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NayNeyRN

NayNeyRN

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  1. As a night shift nurse- being an after thought or completely ignored for any type of celebration. Our facility is a specialty surgical center with an overnight inpatient pool. Everyone else goes home when surgeries are done and we drop down to skeleton crew nursing staff to take care of the inpatients. Everyone in the facility on days got treated to donuts for nurses week, nights didn’t even get leftovers...
  2. To be fair to the 5th graders, even though I’m a nurse I’ve always been perfectly happy to roast myself if I am sick and have a fever. I can’t stand the chills.
  3. NayNeyRN

    24° Chart Checks

    How does your facilities handle 24° chart checks? Other places I have worked, we just verified orders were entered and signed off. But at the facility I work at now, we have a new form we must complete that wants us to also verify that previous nurses have done their charting. This seems excessive to me, as when I posted on here before others told me that I am not in charge or responsible for what others have or have not charted. I don’t think I should be policing whether or not my coworkers are doing their jobs. Does anyone else have any thoughts?
  4. NayNeyRN

    nurse doesn't do her charting

    No, what you are thinking of is the nursing report sheet, or kardex. What I am referring to is the initial assessment done on every patient when they first report to the floor post surgery. Your head to toe assessment, that sets the baseline for patient health. For example, if a patient who had a knee replacement was admitted early in the morning, and I do my assessment, and find that the patient has drop foot when I wasn't told that in report, I'll go look at the admission assessment to see if they presented to the unit that way, or if it was a new. The kardex gets handed from nurse to nurse, the assessment is a part of the official medical chart that is subject to legal examination.
  5. NayNeyRN

    nurse doesn't do her charting

    Our ER nurses typically do chart auditing. But it's not uncommon for a nurse to do a couple as well. Small facility means we wear many hats
  6. NayNeyRN

    nurse doesn't do her charting

    But the patients ARE there? An admit arrives at 10:00 am, and no assessment until the next shift does their daily assessment that has to done every 12 hours. Shift change is at 0700 and 1900, anyone admitted after 1800, the night nurses perform the admit assessments
  7. NayNeyRN

    nurse doesn't do her charting

    I've worked second shift at a larger surgical hospital, and occasionally work day shift if they ask, so I know how busy it can get. Any admits that come to the unit after 1800 are the responsibility of the oncoming nurse to assess. There have been many times where I get the patient that came in at 1800, then turn around and get my own fresh admit at 1905 (Sometimes sooner, but some of the PACU nurses try to hold them until after shift change for us). If it was just those not done, it wouldn't be a problem, but she gets admits starting at 1000, with no patients prior to that, and still doesn't get her assessments done. It's frustrating, because if I have a patient who is sedated or has something going on, I'll do a quick look back at the previous assessment to see if it's a new occurrence. I've had to narcan patients just after shift change before.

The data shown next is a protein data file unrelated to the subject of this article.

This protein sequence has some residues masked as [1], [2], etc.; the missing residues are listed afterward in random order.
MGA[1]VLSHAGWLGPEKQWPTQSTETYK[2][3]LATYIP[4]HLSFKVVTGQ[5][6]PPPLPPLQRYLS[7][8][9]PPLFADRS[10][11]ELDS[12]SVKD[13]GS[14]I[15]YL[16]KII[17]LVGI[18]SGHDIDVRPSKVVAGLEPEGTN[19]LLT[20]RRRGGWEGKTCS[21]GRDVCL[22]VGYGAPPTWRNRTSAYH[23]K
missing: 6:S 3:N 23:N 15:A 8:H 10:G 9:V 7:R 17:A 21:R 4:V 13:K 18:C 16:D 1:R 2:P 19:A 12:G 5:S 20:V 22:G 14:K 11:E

8. NayNeyRN

    nurse doesn't do her charting

    I 100% agree that pt care takes priority, I'm usually that way myself. But when she has two admits and no other patients the entire day, and NOTHING is done, well, that speaks of poor time management. As far as her telling the orientee to "leave charting for later" it makes absolutely no since, because she told her to give meds and chart later, empty drains but chart later, and all that. It is also pertinent to note, that the facility has computer systems in every patient room. Assessments take me about 15 minutes to complete and chart at the bedside. Meds should be charted as they are given.
  9. NayNeyRN

    nurse doesn't do her charting

    I work night shift in a specialty surgical hospital. We get lots of admits, even well into my shift, and patients tend to discharge the next day (not all, but most). There is one day nurse in particular, who never seems to get her work done. She frequently times out the autologous blood re-infusion drains and has to waste the blood, and she barely does her hourly rounding charting. Most concerning though, is she often doesn't enter her admission assessments, saying that she'll come in and do them tomorrow. I had one patient that she did this on, and I went back in and looked at their chart after discharge, and she hadn't entered one at all, and it was now 48 hours post admission. She even told an orientee to not worry about charting, they could do it later and to make sure meds were passed and such, then went home and left the orientee at work hours after her shift trying to catch up on charting. I have brought these issues up with both the day shift supervisor/charge nurse and my unit manager, and am frequently told that "day shift is so busy" or that "they have 24 hours to get the admission assessment in". I feel as though my concerns are being pushed aside and swept under the rug, and I worry for both patient safety (what if we have an emergency or have to transfer a patient out and I can't present all the necessary data because she wasn't charting properly), as well as for my own license when I follow her. I am at my wits end, and I have no idea what I should do.
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